has been unprecedented, of course. But it’s had some lovely little moments. I’m finding joys in domesticity. My kids are the age of board games and reading chapter books and piecing together puzzles and walking to the park or the lake and beside that baby cuddling (which yes, I crave again with every ounce of my being) and marveling at all the new things toddlers learn, this part of child rearing must be my favorite.
They come home from school a little smarter each day, a little more clever, with a few more friends. Brandon can make Powerpoint presentations, is perfecting his comedic timing, and knows all about video games and animals and researching is becoming a new passion. He is working on handling his emotions. He feels so hard. I get it. It’s hard to keep riptide emotions socially acceptable at times.
I watched this training video for my slam poetry coaching gig and it talks about how we teach children hard skills but only reprimand them for not knowing how to behave. And I felt guilty, because yes, I parent that way too. So we’re putting aside days to practice being good sportsmen and taking our emotions away from other people to process them. We’re practicing how to treat other people and ourselves like we would practice handwriting or playing an instrument.
Holden dances for his friends and makes up the most ridiculous stories and games and talks constantly. He is working on his sounds and can say his Ls now. He over enunciates so hard and I love to ask him to say “Luh-izard” or “ha-PENS.” He recently decided to become healthy and strong. And then he tacked on that he would be a vegetarian. Today he slipped up and had a cheeseburger at lunch but he will return to vegetarianism tomorrow.
And I’ve been with this lovely partner of mine for nearly a year now. We have settled into a comfort of our own, despite our separate lives. This is my first time dating another divorcee, another parent. And it suits me. He has his kids, I have my kids. A lot of times we are separate from each other but connected by sharing little nothings over text or calling to hear the other’s voice. Sometimes we hang out while one of us parents. A couple times we’ve taken all our kids somewhere together. And sometimes, one of us parents and the other one spends some time doing our individual things.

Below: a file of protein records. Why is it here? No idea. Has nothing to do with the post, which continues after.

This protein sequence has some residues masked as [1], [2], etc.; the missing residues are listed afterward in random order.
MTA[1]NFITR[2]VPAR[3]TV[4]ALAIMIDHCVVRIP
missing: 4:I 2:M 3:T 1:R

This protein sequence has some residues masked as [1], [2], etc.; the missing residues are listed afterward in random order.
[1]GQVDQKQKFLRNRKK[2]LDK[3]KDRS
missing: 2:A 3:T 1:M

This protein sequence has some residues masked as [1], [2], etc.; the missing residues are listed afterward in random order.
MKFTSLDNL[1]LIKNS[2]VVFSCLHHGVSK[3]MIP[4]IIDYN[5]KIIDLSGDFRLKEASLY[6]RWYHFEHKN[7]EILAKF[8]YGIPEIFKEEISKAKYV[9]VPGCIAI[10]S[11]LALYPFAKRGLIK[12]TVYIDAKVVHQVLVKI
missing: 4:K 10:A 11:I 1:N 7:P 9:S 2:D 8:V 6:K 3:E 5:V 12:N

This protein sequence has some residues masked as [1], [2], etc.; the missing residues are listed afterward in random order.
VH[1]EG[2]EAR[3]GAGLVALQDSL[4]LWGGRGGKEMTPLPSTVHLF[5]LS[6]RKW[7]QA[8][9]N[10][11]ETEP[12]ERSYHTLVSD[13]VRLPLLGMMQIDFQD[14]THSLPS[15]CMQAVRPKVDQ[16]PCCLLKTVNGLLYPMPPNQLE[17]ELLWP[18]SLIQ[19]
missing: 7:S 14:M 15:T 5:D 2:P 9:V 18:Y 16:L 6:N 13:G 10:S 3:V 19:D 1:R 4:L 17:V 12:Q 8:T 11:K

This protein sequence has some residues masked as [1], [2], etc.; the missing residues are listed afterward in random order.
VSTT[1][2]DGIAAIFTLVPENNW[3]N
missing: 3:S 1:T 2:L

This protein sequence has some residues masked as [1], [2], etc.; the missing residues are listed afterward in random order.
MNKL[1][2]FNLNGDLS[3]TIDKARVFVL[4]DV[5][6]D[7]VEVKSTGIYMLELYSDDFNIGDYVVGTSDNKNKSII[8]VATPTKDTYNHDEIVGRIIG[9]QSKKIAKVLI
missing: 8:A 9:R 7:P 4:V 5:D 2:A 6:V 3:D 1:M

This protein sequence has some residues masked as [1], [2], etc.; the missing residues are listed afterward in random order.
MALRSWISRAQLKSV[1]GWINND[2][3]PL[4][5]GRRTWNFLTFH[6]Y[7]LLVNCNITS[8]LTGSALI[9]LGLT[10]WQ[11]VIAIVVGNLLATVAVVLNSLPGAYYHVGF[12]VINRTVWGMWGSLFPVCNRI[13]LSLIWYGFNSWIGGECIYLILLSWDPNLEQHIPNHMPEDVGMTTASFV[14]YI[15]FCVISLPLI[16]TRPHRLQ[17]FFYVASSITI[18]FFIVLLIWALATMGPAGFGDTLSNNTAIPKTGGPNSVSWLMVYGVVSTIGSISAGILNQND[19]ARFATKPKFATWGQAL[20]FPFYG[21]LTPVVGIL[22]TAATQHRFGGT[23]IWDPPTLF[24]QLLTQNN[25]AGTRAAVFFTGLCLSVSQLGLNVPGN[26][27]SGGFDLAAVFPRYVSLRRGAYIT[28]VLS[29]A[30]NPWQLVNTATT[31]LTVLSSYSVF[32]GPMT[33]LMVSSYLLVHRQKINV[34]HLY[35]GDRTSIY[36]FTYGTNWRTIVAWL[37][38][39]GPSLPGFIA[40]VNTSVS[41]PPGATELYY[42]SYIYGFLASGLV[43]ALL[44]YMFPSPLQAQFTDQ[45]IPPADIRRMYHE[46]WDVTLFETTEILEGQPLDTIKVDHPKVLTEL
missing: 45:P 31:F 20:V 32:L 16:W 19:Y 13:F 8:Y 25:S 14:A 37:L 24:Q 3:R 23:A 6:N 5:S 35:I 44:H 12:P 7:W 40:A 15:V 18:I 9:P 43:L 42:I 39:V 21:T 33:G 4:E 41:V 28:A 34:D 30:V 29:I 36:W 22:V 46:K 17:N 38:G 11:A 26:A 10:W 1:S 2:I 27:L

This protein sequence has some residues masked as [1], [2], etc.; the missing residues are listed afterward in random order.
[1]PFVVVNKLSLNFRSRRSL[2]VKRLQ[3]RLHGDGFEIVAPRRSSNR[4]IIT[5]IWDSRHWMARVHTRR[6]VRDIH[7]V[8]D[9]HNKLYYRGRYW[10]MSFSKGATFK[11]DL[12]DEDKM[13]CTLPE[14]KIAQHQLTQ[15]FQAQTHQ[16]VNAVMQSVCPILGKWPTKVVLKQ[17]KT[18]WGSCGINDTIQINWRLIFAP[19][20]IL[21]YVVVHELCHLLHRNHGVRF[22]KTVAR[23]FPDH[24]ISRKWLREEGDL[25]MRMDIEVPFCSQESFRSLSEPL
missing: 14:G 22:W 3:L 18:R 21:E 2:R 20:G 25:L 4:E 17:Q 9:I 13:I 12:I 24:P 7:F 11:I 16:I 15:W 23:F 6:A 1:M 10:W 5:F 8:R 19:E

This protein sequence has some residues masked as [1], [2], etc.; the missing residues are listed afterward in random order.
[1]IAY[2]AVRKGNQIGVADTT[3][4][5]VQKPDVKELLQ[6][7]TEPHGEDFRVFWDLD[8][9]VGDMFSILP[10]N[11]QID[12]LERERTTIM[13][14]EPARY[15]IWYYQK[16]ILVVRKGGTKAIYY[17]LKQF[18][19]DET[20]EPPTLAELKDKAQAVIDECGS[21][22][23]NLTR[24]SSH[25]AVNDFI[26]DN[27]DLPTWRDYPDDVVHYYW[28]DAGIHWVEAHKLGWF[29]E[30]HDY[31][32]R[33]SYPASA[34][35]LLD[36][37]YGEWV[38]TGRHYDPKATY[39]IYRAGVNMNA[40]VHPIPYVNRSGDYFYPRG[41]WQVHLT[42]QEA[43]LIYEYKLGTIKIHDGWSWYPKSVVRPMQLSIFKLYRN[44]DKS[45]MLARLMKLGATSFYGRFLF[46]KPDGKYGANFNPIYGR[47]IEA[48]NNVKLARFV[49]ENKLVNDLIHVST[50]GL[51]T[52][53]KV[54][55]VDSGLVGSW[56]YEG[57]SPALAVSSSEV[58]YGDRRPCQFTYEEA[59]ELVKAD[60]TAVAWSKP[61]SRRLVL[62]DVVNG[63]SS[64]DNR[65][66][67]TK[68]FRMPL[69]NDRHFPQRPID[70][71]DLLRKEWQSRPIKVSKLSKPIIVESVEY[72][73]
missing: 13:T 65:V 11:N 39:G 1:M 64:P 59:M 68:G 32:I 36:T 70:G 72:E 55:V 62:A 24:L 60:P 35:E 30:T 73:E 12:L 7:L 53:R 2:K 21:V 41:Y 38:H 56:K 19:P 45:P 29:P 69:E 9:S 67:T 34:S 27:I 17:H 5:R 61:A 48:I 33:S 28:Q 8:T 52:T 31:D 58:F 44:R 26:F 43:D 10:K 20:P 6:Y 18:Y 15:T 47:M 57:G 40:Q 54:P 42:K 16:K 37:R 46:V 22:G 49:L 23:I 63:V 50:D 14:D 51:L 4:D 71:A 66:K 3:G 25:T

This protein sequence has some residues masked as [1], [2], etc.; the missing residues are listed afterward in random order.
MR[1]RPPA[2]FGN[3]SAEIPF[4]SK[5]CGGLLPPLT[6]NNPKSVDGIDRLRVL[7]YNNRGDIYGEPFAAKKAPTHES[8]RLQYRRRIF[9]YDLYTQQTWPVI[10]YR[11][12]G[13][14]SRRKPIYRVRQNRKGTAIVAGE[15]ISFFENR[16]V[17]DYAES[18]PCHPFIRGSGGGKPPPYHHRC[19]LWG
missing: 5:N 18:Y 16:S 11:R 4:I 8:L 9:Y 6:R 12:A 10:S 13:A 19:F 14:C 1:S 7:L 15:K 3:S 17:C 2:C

This summer my friend and I spent a lot of time at the river. It became our spot and I would bring snacks from Target after my shift ended and sometimes we would sit in the river for hours or sometimes I’d fall asleep on her blanket or sometimes we just talked and listened to music from her bluetooth speaker. Sometimes I beat her there and I read library books or started poems. A couple weeks ago we were there while it got dark and we stood in the river and watched the moon across the ripples and then last week we spent a night camping there. It has been the summer of the river. I empty sand out of my clothes and wash it off my skin.
This year I have contemplated mortality more than ever. Between Chad’s diagnosis and a writer and friend I loved the second I met her at the MFA program being hospitalized without hope of recovery, I have cried over the fleeting of life, the unfairness of death’s selections.
There was so much despair at the beginning of quarantine, at the horribleness of humanity, at the bleakness of my own small life.
But there has been so much tender love. I haven’t seen my best friends since February but we see each other a few times a month over Zoom. We read together, write together, shoot the shit. We cheer each other on through group chats and send care packages. We keep ourselves connected as best we can. Another friend of mine from the MFA program is teaching me to knit. I made a budget and took an office job that offered to work around my schedule of dropping off my kids at school, picking them up, and coaching a slam poetry team. The other girls and I share office banter and on invoicing day the boss buys us lunch and we have perfected water cooler talk.
Everyone is proud of my sobriety, of my most stable job since divorcehood, of my new slant toward safety. And I am proud too.
I am writing honestly and falling asleep by ten. I am making playlists and not reading as much as I should or exercising but each day I lie down and think I have lived well today. There is joy in these smaller pleasures, too. In domesticity, in quiet. I eat takeout instead of at restaurants and I pick up my groceries curbside and I don’t miss the public save for poetry readings. I have my boys and my man and my art and my friends and this humble little life and this is plenty.